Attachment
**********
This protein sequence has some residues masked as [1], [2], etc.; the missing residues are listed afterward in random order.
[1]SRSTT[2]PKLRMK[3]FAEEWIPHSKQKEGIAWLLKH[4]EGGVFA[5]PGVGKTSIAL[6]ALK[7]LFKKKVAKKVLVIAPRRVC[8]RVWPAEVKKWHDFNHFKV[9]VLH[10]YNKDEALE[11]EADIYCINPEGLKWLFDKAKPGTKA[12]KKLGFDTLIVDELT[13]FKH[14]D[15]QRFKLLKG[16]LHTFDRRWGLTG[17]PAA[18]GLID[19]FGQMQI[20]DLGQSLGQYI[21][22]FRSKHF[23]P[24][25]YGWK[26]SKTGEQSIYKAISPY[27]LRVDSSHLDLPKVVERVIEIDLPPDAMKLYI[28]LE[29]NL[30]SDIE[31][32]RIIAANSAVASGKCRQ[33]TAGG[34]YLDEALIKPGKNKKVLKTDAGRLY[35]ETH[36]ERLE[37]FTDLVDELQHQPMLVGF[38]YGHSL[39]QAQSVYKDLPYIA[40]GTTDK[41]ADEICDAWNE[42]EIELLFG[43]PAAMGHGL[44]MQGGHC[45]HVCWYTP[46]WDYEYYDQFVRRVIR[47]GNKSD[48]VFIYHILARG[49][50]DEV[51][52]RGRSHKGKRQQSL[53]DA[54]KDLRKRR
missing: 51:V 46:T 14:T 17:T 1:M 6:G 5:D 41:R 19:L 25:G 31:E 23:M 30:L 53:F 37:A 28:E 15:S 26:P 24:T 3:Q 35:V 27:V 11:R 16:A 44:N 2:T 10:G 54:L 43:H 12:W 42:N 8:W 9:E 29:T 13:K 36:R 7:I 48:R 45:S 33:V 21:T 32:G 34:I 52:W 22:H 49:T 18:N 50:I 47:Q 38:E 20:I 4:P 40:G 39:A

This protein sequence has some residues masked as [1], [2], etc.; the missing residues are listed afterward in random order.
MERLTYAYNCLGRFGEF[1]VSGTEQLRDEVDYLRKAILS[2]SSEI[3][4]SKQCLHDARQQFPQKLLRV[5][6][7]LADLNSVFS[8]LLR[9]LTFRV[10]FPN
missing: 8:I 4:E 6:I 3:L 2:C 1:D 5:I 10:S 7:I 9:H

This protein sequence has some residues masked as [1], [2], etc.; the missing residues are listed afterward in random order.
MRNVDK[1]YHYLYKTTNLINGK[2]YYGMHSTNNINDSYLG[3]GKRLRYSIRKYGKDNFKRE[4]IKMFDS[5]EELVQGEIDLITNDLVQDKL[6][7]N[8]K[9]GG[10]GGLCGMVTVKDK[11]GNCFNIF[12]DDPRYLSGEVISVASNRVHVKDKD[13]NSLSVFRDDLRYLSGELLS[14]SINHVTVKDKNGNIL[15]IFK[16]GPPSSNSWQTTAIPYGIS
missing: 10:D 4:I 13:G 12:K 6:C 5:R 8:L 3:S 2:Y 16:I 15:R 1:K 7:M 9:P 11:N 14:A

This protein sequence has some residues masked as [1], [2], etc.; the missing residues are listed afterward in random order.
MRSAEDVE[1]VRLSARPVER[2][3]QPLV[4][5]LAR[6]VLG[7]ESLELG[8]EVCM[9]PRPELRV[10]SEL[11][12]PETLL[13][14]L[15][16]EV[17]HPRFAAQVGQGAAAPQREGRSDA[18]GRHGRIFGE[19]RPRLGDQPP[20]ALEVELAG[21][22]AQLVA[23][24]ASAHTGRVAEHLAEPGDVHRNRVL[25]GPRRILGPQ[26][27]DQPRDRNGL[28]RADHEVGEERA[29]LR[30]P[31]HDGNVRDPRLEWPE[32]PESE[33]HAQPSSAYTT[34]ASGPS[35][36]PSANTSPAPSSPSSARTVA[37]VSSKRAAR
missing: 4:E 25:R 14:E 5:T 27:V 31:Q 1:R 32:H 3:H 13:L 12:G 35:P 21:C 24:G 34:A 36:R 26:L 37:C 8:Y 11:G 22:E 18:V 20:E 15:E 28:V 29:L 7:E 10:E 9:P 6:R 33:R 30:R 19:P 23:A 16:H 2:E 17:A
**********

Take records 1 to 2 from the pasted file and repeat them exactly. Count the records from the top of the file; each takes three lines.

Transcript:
This protein sequence has some residues masked as [1], [2], etc.; the missing residues are listed afterward in random order.
[1]SRSTT[2]PKLRMK[3]FAEEWIPHSKQKEGIAWLLKH[4]EGGVFA[5]PGVGKTSIAL[6]ALK[7]LFKKKVAKKVLVIAPRRVC[8]RVWPAEVKKWHDFNHFKV[9]VLH[10]YNKDEALE[11]EADIYCINPEGLKWLFDKAKPGTKA[12]KKLGFDTLIVDELT[13]FKH[14]D[15]QRFKLLKG[16]LHTFDRRWGLTG[17]PAA[18]GLID[19]FGQMQI[20]DLGQSLGQYI[21][22]FRSKHF[23]P[24][25]YGWK[26]SKTGEQSIYKAISPY[27]LRVDSSHLDLPKVVERVIEIDLPPDAMKLYI[28]LE[29]NL[30]SDIE[31][32]RIIAANSAVASGKCRQ[33]TAGG[34]YLDEALIKPGKNKKVLKTDAGRLY[35]ETH[36]ERLE[37]FTDLVDELQHQPMLVGF[38]YGHSL[39]QAQSVYKDLPYIA[40]GTTDK[41]ADEICDAWNE[42]EIELLFG[43]PAAMGHGL[44]MQGGHC[45]HVCWYTP[46]WDYEYYDQFVRRVIR[47]GNKSD[48]VFIYHILARG[49][50]DEV[51][52]RGRSHKGKRQQSL[53]DA[54]KDLRKRR
missing: 51:V 46:T 14:T 17:T 1:M 6:G 5:D 41:R 19:L 25:G 31:E 23:M 30:L 53:F 37:A 28:E 15:S 26:P 24:T 3:Q 35:V 27:V 11:R 16:A 44:N 2:T 10:G 54:L 43:H 12:W 42:N 8:W 9:E 29:T 13:K 36:R 7:I 48:R 45:S 33:V 21:T 32:G 34:I 52:W 22:H 49:T 18:N 50:I 47:Q 38:E 20:I 4:P 40:G 39:A

This protein sequence has some residues masked as [1], [2], etc.; the missing residues are listed afterward in random order.
MERLTYAYNCLGRFGEF[1]VSGTEQLRDEVDYLRKAILS[2]SSEI[3][4]SKQCLHDARQQFPQKLLRV[5][6][7]LADLNSVFS[8]LLR[9]LTFRV[10]FPN
missing: 8:I 4:E 6:I 3:L 2:C 1:D 5:I 10:S 7:I 9:H